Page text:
Evaluation of Low-Stress Herding and Supplement Placement for Managing Cattle Grazing in Riparian and Upland Areas
Rangeland Ecology & Management , 61 , 2008
Bailey, D.W., Van Wagoner, H.C., Weinmeister, R., Jensen, D.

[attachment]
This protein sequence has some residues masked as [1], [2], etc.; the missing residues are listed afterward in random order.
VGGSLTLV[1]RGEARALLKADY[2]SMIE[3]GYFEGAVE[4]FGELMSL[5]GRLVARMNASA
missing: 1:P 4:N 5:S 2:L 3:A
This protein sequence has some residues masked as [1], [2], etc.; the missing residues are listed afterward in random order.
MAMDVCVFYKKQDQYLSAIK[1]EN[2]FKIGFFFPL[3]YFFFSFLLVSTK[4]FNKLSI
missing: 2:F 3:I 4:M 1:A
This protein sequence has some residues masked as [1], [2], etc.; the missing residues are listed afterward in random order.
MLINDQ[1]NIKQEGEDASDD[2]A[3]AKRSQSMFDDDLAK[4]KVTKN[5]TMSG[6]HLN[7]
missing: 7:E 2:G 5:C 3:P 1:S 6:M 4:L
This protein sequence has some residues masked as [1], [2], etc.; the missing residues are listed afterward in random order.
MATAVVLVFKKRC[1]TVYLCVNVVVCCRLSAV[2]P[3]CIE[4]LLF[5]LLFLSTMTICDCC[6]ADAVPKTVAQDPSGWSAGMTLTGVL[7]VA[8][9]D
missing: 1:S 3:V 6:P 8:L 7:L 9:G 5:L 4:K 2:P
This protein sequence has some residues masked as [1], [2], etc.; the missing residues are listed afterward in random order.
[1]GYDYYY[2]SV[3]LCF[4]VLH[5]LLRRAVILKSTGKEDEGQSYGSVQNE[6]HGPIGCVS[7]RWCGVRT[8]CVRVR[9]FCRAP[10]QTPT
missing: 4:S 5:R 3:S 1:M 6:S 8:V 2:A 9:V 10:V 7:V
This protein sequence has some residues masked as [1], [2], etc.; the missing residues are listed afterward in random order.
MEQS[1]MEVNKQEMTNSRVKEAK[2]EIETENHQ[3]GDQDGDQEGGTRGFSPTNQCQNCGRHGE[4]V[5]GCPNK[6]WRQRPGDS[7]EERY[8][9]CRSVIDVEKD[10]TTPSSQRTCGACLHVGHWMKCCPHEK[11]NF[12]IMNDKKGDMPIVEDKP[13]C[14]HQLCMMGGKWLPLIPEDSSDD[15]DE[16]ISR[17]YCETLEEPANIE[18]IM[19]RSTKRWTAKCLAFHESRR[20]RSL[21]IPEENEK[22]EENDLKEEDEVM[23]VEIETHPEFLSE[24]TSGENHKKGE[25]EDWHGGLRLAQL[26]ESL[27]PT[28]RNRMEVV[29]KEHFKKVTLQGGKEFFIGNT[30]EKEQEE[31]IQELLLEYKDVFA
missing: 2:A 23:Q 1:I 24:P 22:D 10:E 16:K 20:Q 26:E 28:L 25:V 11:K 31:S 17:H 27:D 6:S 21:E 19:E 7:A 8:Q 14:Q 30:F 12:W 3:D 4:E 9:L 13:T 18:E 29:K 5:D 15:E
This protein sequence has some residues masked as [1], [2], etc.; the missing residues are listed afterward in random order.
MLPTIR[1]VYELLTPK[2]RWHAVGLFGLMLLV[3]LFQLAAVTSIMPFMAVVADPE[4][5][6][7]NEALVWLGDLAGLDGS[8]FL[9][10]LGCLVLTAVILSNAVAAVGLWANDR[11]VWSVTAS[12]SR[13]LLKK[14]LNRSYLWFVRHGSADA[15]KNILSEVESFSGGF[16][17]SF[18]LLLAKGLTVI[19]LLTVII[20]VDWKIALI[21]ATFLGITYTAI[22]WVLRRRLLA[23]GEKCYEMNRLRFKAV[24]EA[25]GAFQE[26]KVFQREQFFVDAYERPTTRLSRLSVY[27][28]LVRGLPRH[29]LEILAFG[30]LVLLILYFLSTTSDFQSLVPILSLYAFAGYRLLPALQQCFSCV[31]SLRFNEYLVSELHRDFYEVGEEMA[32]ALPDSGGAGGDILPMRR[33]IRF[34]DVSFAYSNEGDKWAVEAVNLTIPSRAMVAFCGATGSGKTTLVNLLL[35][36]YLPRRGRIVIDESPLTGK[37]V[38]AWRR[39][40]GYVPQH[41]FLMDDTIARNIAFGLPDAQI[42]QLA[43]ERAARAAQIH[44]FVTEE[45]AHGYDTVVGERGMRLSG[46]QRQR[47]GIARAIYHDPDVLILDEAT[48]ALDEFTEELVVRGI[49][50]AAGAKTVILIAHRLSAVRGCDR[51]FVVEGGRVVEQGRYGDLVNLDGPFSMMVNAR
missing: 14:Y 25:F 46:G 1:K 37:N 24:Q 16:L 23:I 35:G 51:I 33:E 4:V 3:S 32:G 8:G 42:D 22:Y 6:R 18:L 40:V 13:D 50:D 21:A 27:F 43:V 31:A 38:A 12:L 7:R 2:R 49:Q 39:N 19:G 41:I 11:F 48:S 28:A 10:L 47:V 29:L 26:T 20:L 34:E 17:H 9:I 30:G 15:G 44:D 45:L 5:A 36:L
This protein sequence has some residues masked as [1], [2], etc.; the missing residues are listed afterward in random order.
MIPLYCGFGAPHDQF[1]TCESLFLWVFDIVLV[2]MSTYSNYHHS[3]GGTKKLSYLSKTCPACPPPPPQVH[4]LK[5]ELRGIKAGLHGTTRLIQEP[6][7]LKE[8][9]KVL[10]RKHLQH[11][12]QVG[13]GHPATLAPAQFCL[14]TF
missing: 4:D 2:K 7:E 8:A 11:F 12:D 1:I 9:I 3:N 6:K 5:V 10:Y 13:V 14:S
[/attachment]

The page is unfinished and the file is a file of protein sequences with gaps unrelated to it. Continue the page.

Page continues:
Management practices are often needed to ensure that riparian areas are not heavily grazed by livestock. A study was conducted in Montana during midsummer to evaluate the efficacy of low-stress herding and supplement placement to manage cattle grazing in riparian areas. Three treatments were evaluated in three pastures over a 3-yr period in a Latin-square design (n59). Each year, naı¨ve 2-yr-old cows with calves were randomly assigned to the three treatments: 1) free-roaming control, 2) herdingfrom perennial streams to upland target areas, and 3) herding to upland sites with low-moisture block supplements. Stubbleheights along the focal stream were higher (P50.07) in pastures when cattle were herded (mean6SE, 2362 cm) than incontrols (1563 cm). Global positioning system telemetry data showed that herding reduced the time cows spent near(,100 m) perennial streams (P50.01) and increased the use of higher elevations (P50.07) compared with controls. Eveningvisual observations provided some evidence that free-roaming cows (44%619%) were in riparian areas more frequently(P50.11) than herded cows (23%66%). Fecal abundance along the focal stream was less (P50.07) with herding(61.9611.4 kg ? ha21) than in controls (113.2611.4 kg ? ha21). Forage utilization within 600 m of supplement sites wasgreater (P50.06) when cows were herded to low-moisture blocks (18%66%) compared with controls and herding alone(8%62%). Moving cattle to uplands at midday using low-stress herding is an effective tool to reduce use of riparian areas.Herding cattle to low-moisture blocks can increase grazing of nearby upland forage but may not provide additional reduction incattle use of riparian areas compared with herding alone.